Medically reviewed on April 23, 2023 by Jillian Foglesong Stabile, MD, FAAFP. To give you technically accurate, evidence-based information, content published on the Everlywell blog is reviewed by credentialed professionals with expertise in medical and bioscience fields.
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Diabetes is a health condition that can impede the body’s ability to convert sugar into usable energy to fuel the body. In effect, sugar is not used by the body’s cells and is instead left in the bloodstream, which can negatively impact blood sugar levels. As a result, those with diabetes may experience significant adverse health effects if not managed properly. 
So, what causes diabetes? Obesity risk factors include type 2 diabetes, heart disease, and stroke. That said, if you’re overweight, you must act quickly to manage your health to reduce your risk of diabetes. 
To help you along your journey, we’re exploring the intricate connection between obesity and diabetes.
What is diabetes?
To understand diabetes, we must first look into the digestive system. When we consume food, our body works hard to absorb each of its nutrients, including:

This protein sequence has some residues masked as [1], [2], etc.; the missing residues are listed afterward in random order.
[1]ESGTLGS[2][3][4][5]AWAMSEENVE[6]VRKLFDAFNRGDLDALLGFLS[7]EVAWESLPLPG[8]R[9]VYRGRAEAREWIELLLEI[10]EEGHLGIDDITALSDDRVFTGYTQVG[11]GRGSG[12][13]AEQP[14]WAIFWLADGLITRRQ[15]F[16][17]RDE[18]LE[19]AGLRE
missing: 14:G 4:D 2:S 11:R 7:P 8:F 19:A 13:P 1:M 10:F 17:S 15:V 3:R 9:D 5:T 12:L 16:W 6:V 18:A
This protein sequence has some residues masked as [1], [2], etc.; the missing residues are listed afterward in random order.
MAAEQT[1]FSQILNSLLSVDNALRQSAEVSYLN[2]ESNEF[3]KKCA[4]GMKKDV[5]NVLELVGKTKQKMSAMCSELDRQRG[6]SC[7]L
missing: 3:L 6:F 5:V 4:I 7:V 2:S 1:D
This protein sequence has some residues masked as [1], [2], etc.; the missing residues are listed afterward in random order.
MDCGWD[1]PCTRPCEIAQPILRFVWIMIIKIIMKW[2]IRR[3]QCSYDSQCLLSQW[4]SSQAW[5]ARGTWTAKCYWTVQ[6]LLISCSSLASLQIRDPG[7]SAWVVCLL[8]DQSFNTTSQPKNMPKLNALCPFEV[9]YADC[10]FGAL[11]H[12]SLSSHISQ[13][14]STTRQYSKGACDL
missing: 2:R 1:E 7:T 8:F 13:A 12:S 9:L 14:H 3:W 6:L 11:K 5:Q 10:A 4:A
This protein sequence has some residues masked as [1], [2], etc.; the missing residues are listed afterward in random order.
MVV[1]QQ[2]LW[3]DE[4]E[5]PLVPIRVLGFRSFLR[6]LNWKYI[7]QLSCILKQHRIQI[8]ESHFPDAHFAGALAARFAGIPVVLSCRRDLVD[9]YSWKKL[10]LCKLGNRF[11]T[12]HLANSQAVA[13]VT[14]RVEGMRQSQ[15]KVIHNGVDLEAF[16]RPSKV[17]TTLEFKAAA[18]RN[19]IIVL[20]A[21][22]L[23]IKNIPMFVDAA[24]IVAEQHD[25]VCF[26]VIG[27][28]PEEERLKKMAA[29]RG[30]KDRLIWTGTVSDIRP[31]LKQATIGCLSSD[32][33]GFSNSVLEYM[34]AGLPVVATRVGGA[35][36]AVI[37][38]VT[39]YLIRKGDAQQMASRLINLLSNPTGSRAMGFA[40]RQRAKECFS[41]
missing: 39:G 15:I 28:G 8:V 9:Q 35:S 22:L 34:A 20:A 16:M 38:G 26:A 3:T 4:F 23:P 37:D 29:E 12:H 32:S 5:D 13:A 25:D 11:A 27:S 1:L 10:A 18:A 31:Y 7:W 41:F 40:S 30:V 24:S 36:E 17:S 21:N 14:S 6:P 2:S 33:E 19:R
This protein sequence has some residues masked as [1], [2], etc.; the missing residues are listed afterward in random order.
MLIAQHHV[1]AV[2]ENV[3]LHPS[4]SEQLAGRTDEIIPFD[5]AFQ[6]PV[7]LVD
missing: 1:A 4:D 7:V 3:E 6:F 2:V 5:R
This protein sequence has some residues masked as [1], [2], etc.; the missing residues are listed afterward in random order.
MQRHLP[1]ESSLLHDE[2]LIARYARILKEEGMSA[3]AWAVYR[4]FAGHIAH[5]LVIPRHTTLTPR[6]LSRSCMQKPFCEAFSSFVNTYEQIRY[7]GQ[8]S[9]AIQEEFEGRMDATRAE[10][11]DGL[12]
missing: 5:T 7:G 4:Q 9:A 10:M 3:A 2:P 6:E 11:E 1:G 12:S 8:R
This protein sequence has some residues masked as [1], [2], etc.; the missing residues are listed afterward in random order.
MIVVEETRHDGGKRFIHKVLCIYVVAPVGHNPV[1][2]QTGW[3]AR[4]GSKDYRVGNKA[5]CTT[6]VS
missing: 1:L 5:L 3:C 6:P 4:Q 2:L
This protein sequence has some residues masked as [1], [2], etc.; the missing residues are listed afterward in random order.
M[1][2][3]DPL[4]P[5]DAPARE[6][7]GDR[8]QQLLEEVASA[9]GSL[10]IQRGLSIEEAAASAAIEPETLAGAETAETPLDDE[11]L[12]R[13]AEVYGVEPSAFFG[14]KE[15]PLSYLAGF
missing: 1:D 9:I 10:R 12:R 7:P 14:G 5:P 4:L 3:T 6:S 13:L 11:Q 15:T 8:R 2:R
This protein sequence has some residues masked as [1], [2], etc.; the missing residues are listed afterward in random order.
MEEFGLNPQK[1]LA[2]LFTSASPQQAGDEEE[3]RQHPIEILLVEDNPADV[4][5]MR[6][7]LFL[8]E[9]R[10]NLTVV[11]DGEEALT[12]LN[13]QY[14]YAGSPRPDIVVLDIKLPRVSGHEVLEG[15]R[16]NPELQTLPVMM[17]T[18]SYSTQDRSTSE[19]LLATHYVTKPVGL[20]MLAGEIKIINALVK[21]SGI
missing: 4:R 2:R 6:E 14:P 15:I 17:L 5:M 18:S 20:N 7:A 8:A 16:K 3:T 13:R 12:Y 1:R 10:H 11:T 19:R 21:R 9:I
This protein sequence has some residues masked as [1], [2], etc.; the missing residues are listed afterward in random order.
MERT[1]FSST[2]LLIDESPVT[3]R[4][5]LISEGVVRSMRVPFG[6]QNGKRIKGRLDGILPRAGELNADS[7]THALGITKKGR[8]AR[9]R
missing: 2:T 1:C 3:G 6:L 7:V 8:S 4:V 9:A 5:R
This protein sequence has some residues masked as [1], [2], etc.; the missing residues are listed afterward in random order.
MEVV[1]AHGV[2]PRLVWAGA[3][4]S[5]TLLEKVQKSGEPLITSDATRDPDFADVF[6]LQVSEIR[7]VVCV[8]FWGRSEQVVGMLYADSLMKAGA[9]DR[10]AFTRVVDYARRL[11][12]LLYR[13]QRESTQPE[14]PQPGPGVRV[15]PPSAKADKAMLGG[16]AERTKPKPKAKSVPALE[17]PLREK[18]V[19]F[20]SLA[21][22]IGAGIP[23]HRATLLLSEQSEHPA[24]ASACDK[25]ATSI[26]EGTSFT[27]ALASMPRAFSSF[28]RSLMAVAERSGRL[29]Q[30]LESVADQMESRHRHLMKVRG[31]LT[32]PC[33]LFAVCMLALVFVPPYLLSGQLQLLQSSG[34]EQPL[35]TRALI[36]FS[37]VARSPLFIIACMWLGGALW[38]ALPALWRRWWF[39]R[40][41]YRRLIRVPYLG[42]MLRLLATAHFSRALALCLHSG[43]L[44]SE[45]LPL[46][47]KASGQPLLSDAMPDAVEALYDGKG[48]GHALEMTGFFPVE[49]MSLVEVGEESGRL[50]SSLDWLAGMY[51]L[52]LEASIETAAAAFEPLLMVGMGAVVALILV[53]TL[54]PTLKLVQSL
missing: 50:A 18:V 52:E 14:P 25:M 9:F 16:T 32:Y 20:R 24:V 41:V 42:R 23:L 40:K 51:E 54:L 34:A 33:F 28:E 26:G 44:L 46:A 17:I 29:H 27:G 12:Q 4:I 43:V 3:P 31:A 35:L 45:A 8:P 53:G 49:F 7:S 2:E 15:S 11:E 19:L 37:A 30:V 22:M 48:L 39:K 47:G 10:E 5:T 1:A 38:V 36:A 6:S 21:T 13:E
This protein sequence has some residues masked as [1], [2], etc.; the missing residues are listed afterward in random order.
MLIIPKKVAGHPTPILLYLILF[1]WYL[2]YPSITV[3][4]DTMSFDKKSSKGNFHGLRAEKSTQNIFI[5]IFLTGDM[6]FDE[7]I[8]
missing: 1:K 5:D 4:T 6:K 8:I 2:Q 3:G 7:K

When the food passes through the digestive system, the digestive juices break down the food particles so that they can be used more effectively by the body. While proteins (like fish and chicken) break up into amino acids and fats (like avocado and red meat) break up into fatty acids and glycerol, carbohydrates break into simple sugars, or glucose. 
These sugars are the body’s main source of energy. When ingested, they’re absorbed by the small intestine, where the sugars then enter the bloodstream.  In response, the pancreas secretes a hormone called insulin. Insulin acts as the carrier that move glucose from the blood and into cells throughout the body, thus fueling the body with the energy it needs. 
That said, two factors related to diabetes can contribute to elevated levels of sugar in the blood and, consequently, weight gain:
- Excess sugar intake – Let’s say your day typically starts with stopping by your local coffee shop for a chocolate-laden mocha and a blueberry muffin. For lunch, you eat a ham sandwich on white bread, coupled with your favorite soda and a cookie for dessert. As you drive back home from work and dread preparing a home-cooked meal, you swing by the closest fast food joint for a burger and fries. Unfortunately, these types of meals are extremely high in sugars and carbohydrates. As a result, insulin works the best it can to convert as much glucose as possible. The excess sugar can then be stored in the liver and muscles as glycogen, which the body will use when it needs a quick boost of energy. However, when these stores become full, any excess blood glucose that you consume is converted into fat.